There are two obvious replies to this. The first is that even if Rome was wrecked by spending on bread and circuses, it was the leaders who decided to use that approach to appease the masses. That is, the wealthy and powerful decided to bankrupt the state in order to stay in power. Second, the poor who wanted bread and circuses were a symptom rather than the disease. That is, the cause of the decline of the empire also resulted in larger numbers of poor people. As such, it was not so much that the poor were destroying the empire, it was that the destruction of the empire that was resulting in an increase in the poor.

The same could be said about the United States: while the income gap in the United States is extreme and poverty is relatively high, it is not the poor that that are causing the decline of America. Rather, the poverty is the result of the decline. As such, demonizing the poor and blaming them for the woes is rather like blaming the fever for the disease.

Ironically, the insistence in demonizing and blaming the poor serves to distract people away from the real causes of our woes, such as the deranged financial system, systematic inequality, a rigged market and a political system that is beholden to the 1%.

It is, however, a testament to the power of rhetoric that so many people buy the absurd idea that the poor and powerless are somehow the victimizers rather than the victims.

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Poor Fraud

Posted in Business, Ethics, Law, Philosophy, Politics by Michael LaBossiere on January 17, 2014
Fox News Channel

Fox News Channel (Photo credit: Wikipedia)


One stock narrative is the tale of the fraud committed by the poor in regards to government programs. Donald Trump, for example, has claimed that a lot of fraud occurs. Fox News also pushes the idea that government programs aimed to help the poor are fraught with fraud. Interestingly enough, the “evidence” presented in support of such claims seems to be that the people making the claim think or feel that there must be a lot of fraud. However, there seems little inclination to actually look for supporting evidence—presumably if someone feels strongly enough that a claim is true, that is good enough.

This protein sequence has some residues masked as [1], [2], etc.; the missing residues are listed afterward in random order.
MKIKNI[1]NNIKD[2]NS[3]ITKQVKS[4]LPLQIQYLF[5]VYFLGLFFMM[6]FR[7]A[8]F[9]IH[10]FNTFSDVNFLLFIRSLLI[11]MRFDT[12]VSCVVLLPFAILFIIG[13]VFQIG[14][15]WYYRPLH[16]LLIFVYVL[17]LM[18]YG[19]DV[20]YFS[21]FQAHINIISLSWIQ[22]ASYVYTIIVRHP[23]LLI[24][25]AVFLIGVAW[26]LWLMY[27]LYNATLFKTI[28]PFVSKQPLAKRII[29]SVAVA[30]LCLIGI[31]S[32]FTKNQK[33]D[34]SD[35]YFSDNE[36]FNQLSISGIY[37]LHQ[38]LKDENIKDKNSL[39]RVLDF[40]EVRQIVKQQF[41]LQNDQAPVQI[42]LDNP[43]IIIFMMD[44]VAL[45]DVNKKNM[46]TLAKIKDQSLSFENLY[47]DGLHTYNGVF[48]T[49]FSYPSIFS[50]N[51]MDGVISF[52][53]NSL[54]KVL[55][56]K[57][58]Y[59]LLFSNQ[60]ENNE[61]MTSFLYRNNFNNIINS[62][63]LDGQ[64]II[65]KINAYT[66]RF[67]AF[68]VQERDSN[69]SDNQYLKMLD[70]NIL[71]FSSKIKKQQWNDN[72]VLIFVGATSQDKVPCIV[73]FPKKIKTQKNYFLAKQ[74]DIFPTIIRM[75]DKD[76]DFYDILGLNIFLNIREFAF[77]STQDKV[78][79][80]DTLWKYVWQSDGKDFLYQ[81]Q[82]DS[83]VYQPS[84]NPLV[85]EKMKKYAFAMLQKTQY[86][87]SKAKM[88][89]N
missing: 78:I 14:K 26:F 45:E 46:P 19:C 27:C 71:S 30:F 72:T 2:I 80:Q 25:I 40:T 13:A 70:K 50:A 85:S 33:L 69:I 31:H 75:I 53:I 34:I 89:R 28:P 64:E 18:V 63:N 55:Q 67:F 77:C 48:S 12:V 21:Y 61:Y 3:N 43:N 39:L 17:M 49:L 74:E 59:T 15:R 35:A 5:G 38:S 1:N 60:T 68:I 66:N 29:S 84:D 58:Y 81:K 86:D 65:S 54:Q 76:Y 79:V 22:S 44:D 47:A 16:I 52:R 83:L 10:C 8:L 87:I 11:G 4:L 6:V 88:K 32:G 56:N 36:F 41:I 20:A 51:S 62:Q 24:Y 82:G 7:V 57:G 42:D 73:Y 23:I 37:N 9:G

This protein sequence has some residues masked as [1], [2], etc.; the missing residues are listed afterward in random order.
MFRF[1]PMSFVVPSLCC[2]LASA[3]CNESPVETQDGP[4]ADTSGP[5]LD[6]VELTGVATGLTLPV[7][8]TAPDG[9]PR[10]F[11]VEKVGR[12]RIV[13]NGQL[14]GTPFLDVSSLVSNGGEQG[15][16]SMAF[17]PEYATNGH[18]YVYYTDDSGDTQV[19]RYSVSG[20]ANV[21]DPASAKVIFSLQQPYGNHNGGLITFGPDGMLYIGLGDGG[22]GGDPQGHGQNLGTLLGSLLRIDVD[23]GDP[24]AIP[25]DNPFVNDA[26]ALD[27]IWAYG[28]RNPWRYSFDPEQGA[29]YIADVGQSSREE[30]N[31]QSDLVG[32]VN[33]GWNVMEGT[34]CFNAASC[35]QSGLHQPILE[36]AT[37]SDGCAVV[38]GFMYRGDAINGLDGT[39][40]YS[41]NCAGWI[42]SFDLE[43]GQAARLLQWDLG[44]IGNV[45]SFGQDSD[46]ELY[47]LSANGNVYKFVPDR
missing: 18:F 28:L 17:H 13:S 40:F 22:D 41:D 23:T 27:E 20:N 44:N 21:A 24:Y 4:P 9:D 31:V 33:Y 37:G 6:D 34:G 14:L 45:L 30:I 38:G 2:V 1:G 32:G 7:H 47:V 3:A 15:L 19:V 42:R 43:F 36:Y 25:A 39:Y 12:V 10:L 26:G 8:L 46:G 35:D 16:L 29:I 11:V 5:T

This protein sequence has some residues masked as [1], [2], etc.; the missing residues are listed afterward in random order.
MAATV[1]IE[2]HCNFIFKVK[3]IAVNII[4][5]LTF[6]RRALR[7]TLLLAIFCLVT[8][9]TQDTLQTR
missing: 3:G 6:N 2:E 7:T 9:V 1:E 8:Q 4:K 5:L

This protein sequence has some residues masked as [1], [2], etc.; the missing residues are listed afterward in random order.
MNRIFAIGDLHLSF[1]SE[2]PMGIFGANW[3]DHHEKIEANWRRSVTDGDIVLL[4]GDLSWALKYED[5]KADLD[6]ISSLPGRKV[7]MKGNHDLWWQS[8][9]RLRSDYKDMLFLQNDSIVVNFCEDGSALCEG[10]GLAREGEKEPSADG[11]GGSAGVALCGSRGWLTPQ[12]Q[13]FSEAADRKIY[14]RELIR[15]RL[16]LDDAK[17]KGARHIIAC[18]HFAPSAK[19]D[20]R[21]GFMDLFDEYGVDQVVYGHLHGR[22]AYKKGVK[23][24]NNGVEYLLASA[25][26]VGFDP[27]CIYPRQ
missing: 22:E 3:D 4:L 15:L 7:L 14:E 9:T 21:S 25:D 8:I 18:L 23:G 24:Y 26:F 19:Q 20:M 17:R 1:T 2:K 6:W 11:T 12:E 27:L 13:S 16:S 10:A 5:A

The claim that the system is dominated by fraud is commonly used to argue that the system should be cut back or even eliminated.  The basic idea is that the poor are “takers” who are fraudulently living off the “makers.” While fraud is clearly wrong, it is rather important to consider some key questions.


The first question is this: what is the actual percentage of fraud that occurs in such programs? While, as noted above, certain people speak of lots of fraud, the actually statistical data tells another story.  In the case of unemployment insurance, the rate of fraud is estimated to be less than 2%. This is lower than the rate of fraud in the private sector. In the case of welfare, fraud is sometimes reported at being 20%-40% at the state level. However, the “fraud” seems to be primarily the result of errors on the part of bureaucrats rather than fraud committed by the recipients. Naturally, an error rate that high is unacceptable—but is rather a different narrative than that of the wicked poor.


Food stamp fraud does occur—but most of it is committed by businesses rather than the recipients of the stamps.  While there is some fraud on the part of recipients, the best data indicates that fraud accounts for about 1% of the payments. Given the rate of fraud in the private sector, that is exceptionally good.